#16 As I have written about previously, 61 percent of all Americans were “middle income” back in 1971 according to the Pew Research Center. Today, only 51 percent of all Americans are “middle income”.
#17 There are now 20.2 million Americans that spend more than half of their incomes on housing. That represents a 46 percent increase from 2001.
#18 According to the U.S. Census Bureau, the poverty rate for children living in the United States is about 22 percent.
#19 Back in 1983, the bottom 95 percent of all income earners in the United States had 62 cents of debt for every dollar that they earned. By 2007, that figure had soared to $1.48.
#20 Total home mortgage debt in the United States is now about 5 times larger than it was just 20 years ago.
#21 Total credit card debt in the United States is now more than 8 times larger than it was just 30 years ago.
#22 The value of the U.S. dollar has declined by more than 96 percent since the Federal Reserve was first created.
#25 According to the U.S. Census Bureau, 49 percent of all Americans live in a home that receives direct monetary benefits from the federal government. Back in 1983, less than a third of all Americans lived in a home that received direct monetary benefits from the federal government.
#27 In November 2008, 30.8 million Americans were on food stamps. Today, 47.1 million Americans are on food stamps.
#28 Right now, one out of every four American children is on food stamps.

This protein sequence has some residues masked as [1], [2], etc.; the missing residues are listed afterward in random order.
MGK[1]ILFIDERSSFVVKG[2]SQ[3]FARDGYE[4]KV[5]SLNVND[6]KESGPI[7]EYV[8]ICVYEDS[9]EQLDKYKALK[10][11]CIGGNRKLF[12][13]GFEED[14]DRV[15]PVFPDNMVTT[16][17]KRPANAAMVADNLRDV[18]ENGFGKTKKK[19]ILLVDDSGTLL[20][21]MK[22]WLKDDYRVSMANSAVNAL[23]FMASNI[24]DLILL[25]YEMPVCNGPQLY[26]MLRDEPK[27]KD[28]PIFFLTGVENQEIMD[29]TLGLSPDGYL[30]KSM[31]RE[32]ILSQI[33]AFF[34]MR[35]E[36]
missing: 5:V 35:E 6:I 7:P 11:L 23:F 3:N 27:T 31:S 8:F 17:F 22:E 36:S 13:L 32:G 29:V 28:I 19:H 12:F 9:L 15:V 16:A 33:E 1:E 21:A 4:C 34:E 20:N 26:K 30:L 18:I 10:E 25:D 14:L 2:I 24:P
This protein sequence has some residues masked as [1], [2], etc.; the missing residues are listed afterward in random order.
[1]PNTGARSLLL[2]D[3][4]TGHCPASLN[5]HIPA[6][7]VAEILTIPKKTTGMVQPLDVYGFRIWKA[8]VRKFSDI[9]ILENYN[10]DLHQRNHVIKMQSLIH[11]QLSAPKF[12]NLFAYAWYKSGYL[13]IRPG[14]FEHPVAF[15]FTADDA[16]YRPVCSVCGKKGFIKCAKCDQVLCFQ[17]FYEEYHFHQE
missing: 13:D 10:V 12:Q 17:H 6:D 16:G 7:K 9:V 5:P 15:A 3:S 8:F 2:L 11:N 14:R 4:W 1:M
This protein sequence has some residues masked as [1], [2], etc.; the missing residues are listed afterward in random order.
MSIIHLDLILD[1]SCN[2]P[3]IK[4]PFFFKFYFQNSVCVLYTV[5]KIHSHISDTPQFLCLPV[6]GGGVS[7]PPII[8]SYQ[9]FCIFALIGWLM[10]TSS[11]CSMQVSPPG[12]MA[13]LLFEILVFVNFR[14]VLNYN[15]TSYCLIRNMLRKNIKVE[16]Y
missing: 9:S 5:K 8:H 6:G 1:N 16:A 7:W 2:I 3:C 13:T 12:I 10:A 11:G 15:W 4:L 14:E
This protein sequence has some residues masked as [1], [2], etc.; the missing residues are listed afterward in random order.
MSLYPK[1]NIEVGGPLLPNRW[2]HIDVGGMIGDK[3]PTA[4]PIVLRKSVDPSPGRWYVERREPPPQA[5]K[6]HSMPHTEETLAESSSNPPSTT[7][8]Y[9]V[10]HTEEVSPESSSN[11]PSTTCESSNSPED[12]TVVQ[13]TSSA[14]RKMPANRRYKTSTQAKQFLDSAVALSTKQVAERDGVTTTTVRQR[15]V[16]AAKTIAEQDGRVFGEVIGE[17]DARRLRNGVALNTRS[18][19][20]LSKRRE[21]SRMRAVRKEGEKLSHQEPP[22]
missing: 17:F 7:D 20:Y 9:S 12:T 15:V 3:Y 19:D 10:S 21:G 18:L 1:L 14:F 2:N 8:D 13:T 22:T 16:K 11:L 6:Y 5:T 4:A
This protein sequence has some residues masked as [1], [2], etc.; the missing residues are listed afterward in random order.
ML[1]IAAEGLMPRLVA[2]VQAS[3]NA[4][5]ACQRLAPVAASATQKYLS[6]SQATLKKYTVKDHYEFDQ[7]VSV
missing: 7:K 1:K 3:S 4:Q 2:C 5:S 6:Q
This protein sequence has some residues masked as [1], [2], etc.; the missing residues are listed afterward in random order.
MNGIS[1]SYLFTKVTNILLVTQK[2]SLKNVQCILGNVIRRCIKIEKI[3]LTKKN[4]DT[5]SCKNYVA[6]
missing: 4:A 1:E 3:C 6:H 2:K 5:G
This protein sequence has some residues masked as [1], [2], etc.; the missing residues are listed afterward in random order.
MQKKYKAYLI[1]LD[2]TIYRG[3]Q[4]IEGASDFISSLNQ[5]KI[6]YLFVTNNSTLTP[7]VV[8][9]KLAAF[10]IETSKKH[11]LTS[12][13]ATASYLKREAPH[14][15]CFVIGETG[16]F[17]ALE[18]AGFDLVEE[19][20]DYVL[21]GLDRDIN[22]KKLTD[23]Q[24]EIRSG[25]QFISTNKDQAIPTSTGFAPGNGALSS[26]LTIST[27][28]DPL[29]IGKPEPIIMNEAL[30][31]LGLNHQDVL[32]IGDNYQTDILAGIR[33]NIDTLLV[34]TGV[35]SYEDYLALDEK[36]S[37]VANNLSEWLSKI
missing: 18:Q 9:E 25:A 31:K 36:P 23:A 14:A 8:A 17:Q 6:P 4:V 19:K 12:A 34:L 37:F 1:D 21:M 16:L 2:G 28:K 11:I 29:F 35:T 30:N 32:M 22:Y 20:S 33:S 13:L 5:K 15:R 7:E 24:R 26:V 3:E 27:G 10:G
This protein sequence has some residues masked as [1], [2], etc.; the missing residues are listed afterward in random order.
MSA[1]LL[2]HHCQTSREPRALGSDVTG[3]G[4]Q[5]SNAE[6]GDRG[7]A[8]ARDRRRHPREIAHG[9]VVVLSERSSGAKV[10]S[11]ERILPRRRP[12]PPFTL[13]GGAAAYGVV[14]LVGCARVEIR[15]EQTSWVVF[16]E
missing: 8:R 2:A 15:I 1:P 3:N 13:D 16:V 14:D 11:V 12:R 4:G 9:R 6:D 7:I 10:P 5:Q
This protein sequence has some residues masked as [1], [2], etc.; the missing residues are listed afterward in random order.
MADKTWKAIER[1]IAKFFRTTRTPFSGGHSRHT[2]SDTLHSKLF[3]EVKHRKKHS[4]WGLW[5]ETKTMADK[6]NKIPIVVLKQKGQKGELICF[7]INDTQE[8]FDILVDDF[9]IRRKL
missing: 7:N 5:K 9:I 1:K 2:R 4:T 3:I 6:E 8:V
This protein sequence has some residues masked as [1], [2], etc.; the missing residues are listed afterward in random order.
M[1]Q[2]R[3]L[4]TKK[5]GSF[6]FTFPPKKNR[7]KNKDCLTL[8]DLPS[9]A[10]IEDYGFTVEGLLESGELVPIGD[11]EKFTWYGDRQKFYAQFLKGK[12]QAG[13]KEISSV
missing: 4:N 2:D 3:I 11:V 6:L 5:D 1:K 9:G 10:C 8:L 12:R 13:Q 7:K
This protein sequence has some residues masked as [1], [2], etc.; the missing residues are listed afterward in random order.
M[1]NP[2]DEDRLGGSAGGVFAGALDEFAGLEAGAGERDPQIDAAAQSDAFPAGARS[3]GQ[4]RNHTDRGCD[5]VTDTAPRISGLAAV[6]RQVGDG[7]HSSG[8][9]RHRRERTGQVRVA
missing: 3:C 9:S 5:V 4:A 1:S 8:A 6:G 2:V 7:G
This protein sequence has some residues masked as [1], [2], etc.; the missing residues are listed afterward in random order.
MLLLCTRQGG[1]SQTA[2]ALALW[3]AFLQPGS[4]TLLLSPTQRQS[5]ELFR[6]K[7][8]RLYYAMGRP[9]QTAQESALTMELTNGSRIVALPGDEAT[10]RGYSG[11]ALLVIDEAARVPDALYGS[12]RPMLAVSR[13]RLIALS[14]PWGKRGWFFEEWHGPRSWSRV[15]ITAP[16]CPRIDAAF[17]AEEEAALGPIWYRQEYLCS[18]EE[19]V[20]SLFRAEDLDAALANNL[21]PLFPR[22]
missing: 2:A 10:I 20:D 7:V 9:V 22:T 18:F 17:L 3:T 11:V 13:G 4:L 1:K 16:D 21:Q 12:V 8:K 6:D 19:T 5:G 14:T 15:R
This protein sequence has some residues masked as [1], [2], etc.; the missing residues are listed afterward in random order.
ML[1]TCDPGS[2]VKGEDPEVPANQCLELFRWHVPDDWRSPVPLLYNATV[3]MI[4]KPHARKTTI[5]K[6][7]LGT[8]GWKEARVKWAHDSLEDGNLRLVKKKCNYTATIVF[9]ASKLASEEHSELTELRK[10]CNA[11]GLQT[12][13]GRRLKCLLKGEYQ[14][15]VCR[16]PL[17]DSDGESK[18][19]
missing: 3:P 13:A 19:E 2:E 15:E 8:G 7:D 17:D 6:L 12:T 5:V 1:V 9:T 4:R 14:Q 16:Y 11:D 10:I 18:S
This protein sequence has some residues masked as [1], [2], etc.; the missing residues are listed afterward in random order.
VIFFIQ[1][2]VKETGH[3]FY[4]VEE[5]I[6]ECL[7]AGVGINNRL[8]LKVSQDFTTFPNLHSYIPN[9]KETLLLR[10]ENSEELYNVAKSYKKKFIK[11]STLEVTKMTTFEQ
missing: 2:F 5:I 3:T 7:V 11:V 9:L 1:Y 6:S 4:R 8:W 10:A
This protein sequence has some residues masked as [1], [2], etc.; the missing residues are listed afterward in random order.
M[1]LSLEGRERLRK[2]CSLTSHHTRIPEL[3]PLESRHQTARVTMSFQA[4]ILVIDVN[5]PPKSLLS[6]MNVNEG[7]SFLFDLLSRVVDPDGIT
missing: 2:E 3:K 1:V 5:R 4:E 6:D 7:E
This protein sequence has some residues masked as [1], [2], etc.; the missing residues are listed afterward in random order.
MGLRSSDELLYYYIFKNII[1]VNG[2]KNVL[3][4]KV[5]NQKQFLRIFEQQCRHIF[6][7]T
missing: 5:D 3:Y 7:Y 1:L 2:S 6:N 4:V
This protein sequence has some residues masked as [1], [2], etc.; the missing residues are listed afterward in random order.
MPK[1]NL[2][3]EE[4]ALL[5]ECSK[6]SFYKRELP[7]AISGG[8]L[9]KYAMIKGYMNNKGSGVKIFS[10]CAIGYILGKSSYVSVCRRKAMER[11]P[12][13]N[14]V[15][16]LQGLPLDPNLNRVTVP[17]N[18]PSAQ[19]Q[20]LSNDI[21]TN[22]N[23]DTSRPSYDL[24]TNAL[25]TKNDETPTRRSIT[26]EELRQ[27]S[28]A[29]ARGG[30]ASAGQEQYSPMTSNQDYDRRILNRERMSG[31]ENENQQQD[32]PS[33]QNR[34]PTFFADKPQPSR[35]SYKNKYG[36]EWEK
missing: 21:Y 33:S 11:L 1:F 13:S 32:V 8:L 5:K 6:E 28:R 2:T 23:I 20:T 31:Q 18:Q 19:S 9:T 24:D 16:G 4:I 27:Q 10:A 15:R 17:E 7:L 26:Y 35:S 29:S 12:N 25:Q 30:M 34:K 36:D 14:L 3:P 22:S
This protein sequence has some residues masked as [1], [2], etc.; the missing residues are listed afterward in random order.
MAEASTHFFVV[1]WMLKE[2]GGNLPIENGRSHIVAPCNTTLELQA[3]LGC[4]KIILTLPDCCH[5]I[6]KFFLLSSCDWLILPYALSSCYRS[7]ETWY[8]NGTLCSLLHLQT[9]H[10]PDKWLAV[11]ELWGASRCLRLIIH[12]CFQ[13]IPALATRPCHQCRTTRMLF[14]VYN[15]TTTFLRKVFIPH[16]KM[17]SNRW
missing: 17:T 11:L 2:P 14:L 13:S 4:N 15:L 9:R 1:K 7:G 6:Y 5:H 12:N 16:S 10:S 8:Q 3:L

#29 As I wrote about the other day, according to one calculation the number of Americans on food stamps now exceeds the combined populations of “Alaska, Arkansas, Connecticut, Delaware, District of Columbia, Hawaii, Idaho, Iowa, Kansas, Maine, Mississippi, Montana, Nebraska, Nevada, New Hampshire, New Mexico, North Dakota, Oklahoma, Oregon, Rhode Island, South Dakota, Utah, Vermont, West Virginia, and Wyoming.”
#30 Back in 1965, only one out of every 50 Americans was on Medicaid. Today, one out of every 6 Americans is on Medicaid, and things are about to get a whole lot worse. It is being projected that Obamacare will add 16 million more Americans to the Medicaid rolls.
#32 The U.S. national debt is now more than 23 times larger than it was when Jimmy Carter became president.
#33 According to a PBS report from earlier this year, U.S. households that make $13,000 or less per year spend 9 percent of their incomes on lottery tickets. Could that possibly be accurate? Are people really that foolish?
#34 As the U.S. economy has declined, the American people have been downing more antidepressants and other prescription drugs than ever before. In fact, the American people spent 60 billion dollars more on prescription drugs in 2010 than they did in 2005.
So what are our “leaders” doing about all of this?
They just continue to insist that everything is “just fine”.
**MARC FABER & JIM ROGERS: ‘Obama Is A Disaster, The Stock Market Should Have Fallen 50%, And You Should Buy Yourself A Machine Gun. I Need To Buy A Tank…’ ‘It’s Going To Be More Inflation, More Money Printing, More Debt, More Spending…’**